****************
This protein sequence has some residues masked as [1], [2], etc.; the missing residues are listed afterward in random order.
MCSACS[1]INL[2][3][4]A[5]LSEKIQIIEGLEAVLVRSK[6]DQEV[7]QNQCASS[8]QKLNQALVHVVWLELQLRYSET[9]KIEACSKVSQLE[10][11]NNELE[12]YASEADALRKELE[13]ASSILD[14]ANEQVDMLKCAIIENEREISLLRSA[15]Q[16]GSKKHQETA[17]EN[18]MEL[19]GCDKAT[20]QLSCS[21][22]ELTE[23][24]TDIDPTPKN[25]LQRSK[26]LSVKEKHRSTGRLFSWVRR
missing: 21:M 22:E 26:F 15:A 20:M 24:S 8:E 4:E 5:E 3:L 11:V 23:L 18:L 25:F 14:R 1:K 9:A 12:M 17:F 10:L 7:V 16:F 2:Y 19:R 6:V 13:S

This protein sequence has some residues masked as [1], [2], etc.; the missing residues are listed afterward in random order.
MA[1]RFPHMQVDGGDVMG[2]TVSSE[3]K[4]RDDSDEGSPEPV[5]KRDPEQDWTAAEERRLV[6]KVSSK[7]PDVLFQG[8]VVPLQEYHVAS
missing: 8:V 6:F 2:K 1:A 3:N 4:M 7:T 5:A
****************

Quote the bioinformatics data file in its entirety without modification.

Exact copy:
This protein sequence has some residues masked as [1], [2], etc.; the missing residues are listed afterward in random order.
MCSACS[1]INL[2][3][4]A[5]LSEKIQIIEGLEAVLVRSK[6]DQEV[7]QNQCASS[8]QKLNQALVHVVWLELQLRYSET[9]KIEACSKVSQLE[10][11]NNELE[12]YASEADALRKELE[13]ASSILD[14]ANEQVDMLKCAIIENEREISLLRSA[15]Q[16]GSKKHQETA[17]EN[18]MEL[19]GCDKAT[20]QLSCS[21][22]ELTE[23][24]TDIDPTPKN[25]LQRSK[26]LSVKEKHRSTGRLFSWVRR
missing: 21:M 22:E 26:F 15:A 20:M 24:S 8:E 4:E 5:E 3:L 11:V 23:L 18:L 25:F 14:R 1:K 9:A 12:M 17:F 10:L 7:V 16:F 2:Y 19:R 6:V 13:S

This protein sequence has some residues masked as [1], [2], etc.; the missing residues are listed afterward in random order.
MA[1]RFPHMQVDGGDVMG[2]TVSSE[3]K[4]RDDSDEGSPEPV[5]KRDPEQDWTAAEERRLV[6]KVSSK[7]PDVLFQG[8]VVPLQEYHVAS
missing: 8:V 6:F 2:K 1:A 3:N 4:M 7:T 5:A